Sherri Zalika Sykes Visits Pensacola To Tackle Youth Violence


The National Movement for Civil and Human Rights took the first steps with Sherry Zalika Sykes, a career diplomat with the U.S. Department of State, in joining cities around the nation to offer the results of her research on impacting youth violence.   On Monday evening, September 15th, Greater Union Baptist Church, was the site for a community conversation on “where your community is now and where it expects to be in the future” as it relates to curbing youth violence.

This event was the first of many outreaches that will be organized by the collaboration of Sykes, the National Movement, and technical assistance resources identified by Sykes. The church sanctuary at Greater Union attracted concerned citizens from around Escambia County making the first event a big success. Invitations were sent to the mothers who have lost their loved ones to the lifestyle of violence that permeates communities around the country. The agenda and the flyers were designed by the Thornton Review Social Media Network in collaboration with the HK Matthews and Ellison Bennett of the National Movement for Civil and Human Rights.

The outreach worked!  For example, the grassroots organization, Parents Against Injustice and Negligence (PAIN) responded to the invite. Lavon Brown, the President of the non-profit, stated “This meeting confirmed what I have been hearing since we organized PAIN to create community awareness and crime prevention.  Ms. Sykes confirmed that people need to come together as one that way we can make a difference as a whole. Lisa Wiggins, a Director of PAIN, stated, “The lady’s arrival here will create that exposure that we need. What I want to see come out of this meeting is more financial resources to come to the Pensacola area so that we can fight this violence going on in our community”.  Cindy Martin, the President of Montclair on a Mission (MOM) gave a testimony on the impact of her losing her son to violence.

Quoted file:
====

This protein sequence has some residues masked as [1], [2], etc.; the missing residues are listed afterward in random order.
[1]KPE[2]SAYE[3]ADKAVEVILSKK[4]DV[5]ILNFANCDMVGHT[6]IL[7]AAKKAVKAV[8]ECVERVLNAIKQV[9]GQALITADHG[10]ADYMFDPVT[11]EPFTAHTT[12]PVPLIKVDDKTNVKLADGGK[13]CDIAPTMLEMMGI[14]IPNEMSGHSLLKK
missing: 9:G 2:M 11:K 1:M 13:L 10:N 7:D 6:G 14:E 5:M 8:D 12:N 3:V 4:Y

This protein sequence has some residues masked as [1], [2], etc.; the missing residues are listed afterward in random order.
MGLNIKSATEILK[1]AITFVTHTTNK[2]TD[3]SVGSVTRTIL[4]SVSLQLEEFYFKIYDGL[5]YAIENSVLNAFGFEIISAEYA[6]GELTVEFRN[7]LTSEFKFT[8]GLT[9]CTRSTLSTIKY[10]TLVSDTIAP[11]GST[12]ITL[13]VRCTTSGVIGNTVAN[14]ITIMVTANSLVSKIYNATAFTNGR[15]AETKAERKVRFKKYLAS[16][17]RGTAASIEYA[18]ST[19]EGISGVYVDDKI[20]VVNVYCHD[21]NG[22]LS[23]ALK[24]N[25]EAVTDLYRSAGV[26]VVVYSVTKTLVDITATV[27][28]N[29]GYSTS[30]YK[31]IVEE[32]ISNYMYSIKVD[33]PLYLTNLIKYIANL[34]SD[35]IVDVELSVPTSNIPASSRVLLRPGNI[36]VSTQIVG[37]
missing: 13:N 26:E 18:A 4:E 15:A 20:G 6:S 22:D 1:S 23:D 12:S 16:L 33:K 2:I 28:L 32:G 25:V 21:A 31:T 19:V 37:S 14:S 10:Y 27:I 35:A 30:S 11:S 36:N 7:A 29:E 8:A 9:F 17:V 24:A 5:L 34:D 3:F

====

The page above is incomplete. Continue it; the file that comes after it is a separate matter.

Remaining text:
Her talk was representative of a mother losing her son to violence and committing herself to making a difference by reaching out to others that have experienced the same pain.  She stated that is her first opportunity to speak with other mothers who have lost children. Sykes stated, “I have been in this alone. I have not had the chance to talk with other mothers that have lost children. I have been in this a little over a year now trying to figure this out”.  In a later interview with the Pensacola Voice she added, “This trip was healing for me to meet with these mothers”.

The message she said she wants to leave is that violence is preventable both today and over the long term.  She wants to leave a message of hope.  In terms of next steps she stated that she wants to be responsive to what Pensacola and Escambia County wants her to do for them. She is willing to bring resources back and provide information as she learns it. Sykes said, “There are any number of possibilities that I can provide.  I am here as a servant. If there is something people want me to do I am happy to follow through”!

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